Analysts at the U.S. Government Accountability Office (GAO) have shown how individual and family major medical coverage is for families with moderately high incomes.
The analysts prepared the Patient Protection and Affordable Care Act (PPACA) affordability study to carry out an affordability report provision included in PPACA.
The PPACA exchange system now provides exchange plan subsidies for exchange users who earn less than 400 percent of the federal poverty level (FPL). In most of the country, the 400 percent of FPL cut-off is $47,080 for a one-person household and $97,000 for a family of four. The cut-off is the same in the New York City area, where the median home had a value of $412,500 in the period from 2010 through 2012, according to Census Bureau data, and Pittsburgh, where the median home had a value of $124,300.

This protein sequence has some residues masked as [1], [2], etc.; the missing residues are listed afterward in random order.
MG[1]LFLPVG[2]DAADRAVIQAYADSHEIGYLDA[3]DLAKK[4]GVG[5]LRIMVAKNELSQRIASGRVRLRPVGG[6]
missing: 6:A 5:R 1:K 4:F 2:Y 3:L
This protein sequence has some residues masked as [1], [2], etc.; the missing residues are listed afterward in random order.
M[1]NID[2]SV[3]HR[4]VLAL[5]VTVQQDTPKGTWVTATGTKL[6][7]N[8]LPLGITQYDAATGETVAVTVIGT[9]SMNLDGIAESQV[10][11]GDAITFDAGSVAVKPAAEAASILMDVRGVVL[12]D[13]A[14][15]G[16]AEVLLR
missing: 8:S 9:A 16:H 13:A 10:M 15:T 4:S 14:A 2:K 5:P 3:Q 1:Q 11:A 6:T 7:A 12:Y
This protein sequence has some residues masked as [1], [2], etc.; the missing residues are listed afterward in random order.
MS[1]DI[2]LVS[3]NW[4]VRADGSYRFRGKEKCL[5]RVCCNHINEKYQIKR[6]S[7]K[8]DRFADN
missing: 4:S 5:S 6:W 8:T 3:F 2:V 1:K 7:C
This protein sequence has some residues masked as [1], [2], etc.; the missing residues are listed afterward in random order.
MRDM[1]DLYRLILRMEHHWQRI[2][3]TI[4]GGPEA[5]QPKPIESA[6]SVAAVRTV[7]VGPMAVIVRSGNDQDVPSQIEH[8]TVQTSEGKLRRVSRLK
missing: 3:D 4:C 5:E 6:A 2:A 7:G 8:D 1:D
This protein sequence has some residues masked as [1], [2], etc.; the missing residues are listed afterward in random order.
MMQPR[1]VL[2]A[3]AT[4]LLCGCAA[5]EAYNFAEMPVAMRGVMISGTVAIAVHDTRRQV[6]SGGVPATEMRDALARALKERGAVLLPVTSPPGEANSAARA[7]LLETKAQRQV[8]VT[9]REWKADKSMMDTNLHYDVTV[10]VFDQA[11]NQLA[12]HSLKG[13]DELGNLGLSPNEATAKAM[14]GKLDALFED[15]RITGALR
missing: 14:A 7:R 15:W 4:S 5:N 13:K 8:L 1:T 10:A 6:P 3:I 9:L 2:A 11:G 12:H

PPACA imposes a penalty on many taxpayers who can afford “minimum essential coverage” (MEC) and fail to have coverage. But PPACA exempts taxpayers who would have to pay more than 8 percent of their income for MEC from having to pay the penalty.
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PPACA prohibits insurers from using personal information other than tobacco use when pricing coverage, but it lets them charge older insureds three times as much as they charge younger insureds.